How Simulation Games are Being Incorporated into Training
by Jonathon Kaufman
Most games transport the player to a fictional world, which has no semblance of what real life entails. However, there is a genre that not only takes the player into a fictional world, but that world also acts just like the real world and the activities of the real world. These games are simulation games. Simulation games are based on real world situations and can mimic conditions associated with events players may encounter when in similar situations in the real world; this is what makes these games the perfect space to test and train individuals.
Simulation games have been used by businesses and the military to train people in situations that they would encounter on the job or the battlefield. A benefit of using a game to train people is that there is less risk involved. Training military officers how to respond in a combat situation can not only be monetarily expensive, but injury or death are also possibilities. The same could apply to first responders or other emergency personnel.
In a corporate setting, a company wouldn’t just say, “Here are the keys to the newest and busiest store located next to the Capitol, now go and sell.” If they did, they’d run the risk of not just losing money from the store’s operations, but having to close the store and possibly lose more money on relocating employees or paying unemployment. One way of training them could be having them shadow another manager. However, that would only teach them how to do the technical job skills. Management requires a lot of soft skills. A simulator could be used to help enforce desired soft skills such as performance management, delegation, and negotiation.
An example in the world of first responders is the job of firefighters. Firefighting is a very dangerous and physically demanding job. Training can not only be costly with having to create facilities which, while effective for some kinds of situations, cannot prepare them for everything they may come across. Some departments are beginning to use simulation programs to take the cost and risk to their firefighters out of the equation. Using a virtual environment, they can create any type of situation that they may need without the expense or danger of the real thing. They can create a simulation that trains the fighters what they need to do when they first arrive at the scene of a fire. They can teach how to safely assess the situation of a fire, without the need to put the lives of the fighters at risk during training.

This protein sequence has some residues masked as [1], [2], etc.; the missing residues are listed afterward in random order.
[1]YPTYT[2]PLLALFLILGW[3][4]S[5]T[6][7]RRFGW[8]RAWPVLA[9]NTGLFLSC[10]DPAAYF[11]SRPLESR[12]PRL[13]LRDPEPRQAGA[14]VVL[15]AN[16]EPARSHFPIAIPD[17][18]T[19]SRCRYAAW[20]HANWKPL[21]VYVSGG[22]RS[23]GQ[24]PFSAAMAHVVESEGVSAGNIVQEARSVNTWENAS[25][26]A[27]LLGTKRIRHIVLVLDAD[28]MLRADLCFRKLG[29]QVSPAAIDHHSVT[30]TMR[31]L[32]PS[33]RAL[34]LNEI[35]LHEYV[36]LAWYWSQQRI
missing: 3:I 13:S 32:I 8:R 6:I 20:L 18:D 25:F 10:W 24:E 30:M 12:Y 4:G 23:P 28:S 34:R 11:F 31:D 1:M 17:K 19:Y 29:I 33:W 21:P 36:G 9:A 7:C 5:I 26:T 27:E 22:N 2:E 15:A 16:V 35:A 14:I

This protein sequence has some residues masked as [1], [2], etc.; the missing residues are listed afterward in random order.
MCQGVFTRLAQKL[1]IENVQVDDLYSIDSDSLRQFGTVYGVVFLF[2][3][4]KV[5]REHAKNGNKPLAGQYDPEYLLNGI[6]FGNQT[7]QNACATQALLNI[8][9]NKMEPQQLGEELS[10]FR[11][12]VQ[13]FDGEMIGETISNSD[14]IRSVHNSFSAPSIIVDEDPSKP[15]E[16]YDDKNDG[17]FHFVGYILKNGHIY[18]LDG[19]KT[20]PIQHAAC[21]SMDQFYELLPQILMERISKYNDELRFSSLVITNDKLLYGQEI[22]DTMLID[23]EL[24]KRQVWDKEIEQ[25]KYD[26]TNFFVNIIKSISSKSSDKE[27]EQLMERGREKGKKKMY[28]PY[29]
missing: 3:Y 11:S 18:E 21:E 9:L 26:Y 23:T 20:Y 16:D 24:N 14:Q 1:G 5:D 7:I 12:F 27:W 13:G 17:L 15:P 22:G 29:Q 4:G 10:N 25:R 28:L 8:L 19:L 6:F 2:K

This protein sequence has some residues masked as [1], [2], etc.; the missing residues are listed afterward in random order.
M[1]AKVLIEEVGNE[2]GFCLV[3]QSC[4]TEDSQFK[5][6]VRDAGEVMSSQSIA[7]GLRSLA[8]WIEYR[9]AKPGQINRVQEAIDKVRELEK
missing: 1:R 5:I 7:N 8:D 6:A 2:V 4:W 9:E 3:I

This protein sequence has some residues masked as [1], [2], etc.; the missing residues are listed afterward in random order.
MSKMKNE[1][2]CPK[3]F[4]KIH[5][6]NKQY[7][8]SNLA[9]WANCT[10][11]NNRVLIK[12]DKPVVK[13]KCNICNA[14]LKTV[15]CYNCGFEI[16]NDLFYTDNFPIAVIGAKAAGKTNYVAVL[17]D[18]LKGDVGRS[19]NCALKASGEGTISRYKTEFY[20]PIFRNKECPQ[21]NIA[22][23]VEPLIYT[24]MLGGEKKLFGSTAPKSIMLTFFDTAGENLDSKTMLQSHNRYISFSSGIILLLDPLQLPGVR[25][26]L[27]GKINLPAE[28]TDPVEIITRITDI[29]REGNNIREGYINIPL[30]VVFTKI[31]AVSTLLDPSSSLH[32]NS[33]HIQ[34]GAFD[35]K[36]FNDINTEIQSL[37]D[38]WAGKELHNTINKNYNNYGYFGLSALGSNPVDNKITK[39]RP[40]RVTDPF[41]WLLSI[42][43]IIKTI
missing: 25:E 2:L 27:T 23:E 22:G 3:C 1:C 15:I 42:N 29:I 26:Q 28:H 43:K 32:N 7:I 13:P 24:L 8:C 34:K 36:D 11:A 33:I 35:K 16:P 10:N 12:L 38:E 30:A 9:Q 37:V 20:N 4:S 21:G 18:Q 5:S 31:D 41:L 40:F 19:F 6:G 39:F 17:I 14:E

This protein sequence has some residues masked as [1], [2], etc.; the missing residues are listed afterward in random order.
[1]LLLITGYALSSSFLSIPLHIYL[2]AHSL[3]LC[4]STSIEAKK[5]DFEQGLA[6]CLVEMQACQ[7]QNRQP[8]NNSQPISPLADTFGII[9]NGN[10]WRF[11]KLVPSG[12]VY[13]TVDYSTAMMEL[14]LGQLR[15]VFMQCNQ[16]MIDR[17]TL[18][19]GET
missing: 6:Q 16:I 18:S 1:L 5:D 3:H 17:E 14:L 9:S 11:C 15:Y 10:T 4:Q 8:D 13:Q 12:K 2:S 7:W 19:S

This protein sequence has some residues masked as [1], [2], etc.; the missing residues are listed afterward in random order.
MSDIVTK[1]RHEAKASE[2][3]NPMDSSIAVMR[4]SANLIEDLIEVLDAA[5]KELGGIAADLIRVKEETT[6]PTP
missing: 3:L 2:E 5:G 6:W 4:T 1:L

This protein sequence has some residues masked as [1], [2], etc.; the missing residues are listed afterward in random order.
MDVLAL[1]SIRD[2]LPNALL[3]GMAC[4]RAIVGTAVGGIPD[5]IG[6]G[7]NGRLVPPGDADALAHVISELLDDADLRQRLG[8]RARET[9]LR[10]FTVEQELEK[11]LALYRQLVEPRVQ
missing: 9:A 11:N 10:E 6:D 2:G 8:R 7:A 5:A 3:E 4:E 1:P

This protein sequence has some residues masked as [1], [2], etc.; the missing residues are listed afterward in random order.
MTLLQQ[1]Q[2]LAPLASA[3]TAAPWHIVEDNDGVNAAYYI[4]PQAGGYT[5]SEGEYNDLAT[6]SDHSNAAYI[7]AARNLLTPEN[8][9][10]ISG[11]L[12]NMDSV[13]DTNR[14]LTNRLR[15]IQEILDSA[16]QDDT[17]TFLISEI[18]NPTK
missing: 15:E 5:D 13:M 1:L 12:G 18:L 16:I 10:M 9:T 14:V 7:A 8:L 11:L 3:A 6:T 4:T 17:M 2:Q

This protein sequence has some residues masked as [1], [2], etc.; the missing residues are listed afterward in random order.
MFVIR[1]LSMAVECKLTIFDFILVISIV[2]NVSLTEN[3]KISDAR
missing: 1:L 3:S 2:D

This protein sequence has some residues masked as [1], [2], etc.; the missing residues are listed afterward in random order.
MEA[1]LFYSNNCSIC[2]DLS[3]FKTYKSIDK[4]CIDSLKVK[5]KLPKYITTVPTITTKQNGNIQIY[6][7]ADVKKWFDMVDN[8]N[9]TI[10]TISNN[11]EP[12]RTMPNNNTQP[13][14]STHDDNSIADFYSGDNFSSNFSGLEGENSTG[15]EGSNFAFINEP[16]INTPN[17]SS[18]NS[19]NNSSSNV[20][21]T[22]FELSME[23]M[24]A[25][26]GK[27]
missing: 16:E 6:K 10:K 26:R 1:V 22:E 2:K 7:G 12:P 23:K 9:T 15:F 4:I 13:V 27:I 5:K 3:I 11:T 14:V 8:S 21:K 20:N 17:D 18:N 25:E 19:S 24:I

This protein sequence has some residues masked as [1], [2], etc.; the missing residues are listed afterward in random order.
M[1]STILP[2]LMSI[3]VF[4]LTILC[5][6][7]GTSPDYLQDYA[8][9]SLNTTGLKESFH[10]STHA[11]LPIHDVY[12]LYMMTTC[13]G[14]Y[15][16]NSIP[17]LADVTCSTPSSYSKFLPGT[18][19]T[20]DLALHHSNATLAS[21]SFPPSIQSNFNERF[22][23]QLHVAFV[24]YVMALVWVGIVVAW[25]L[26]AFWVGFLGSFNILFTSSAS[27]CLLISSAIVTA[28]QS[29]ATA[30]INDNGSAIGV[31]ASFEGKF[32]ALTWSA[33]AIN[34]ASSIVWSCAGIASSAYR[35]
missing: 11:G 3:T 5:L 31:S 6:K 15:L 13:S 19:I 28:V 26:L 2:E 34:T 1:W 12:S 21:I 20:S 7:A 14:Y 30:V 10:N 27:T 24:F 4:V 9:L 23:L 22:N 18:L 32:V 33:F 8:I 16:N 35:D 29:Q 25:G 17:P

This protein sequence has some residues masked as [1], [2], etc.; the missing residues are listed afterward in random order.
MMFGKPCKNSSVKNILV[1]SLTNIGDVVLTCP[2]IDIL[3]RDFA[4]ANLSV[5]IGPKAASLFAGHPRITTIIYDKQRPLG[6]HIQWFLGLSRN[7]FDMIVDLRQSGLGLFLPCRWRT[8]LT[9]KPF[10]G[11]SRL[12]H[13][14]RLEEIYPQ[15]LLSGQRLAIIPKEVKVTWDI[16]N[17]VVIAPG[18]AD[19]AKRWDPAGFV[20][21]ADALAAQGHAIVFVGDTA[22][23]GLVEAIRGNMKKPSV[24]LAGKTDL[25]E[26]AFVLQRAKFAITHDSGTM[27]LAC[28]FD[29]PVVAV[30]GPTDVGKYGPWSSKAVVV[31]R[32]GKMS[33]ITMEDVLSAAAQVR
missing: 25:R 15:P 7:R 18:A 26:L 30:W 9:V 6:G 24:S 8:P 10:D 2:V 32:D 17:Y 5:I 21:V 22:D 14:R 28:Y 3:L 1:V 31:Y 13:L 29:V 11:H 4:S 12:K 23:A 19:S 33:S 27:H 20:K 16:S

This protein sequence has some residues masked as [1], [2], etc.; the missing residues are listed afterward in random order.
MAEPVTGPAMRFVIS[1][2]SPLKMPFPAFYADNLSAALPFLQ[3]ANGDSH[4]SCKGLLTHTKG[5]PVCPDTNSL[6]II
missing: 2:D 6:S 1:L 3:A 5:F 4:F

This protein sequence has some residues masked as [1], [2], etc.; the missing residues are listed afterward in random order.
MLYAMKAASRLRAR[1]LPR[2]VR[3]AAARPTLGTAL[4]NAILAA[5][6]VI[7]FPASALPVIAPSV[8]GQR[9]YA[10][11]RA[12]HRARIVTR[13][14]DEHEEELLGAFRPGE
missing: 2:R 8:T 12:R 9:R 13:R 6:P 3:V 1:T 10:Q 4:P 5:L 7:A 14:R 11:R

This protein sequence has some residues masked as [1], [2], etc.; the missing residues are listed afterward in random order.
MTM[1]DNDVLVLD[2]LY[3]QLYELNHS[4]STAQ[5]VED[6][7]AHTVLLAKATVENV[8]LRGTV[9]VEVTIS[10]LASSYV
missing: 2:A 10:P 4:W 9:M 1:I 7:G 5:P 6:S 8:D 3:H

Simulation training is already being implemented in businesses, government agencies, and by first responders to aide in training. The needs of the world are becoming more advanced; training should change with it.
Jonathon Kaufman grew up a typical gamer kid, who turned his passion into a career. He is a graduate of the Art Institute of California-Sacramento and holds a Bachelor’s of Science degree in Game Art & Design. When he is not working, he is a co-founder and instructor for Sprite Tech Labs, a community organization which seeks to encourage kids to explore their interests in game development and STEAM. He is the co-founder and Chief Creative Officer at SacTown Interactive.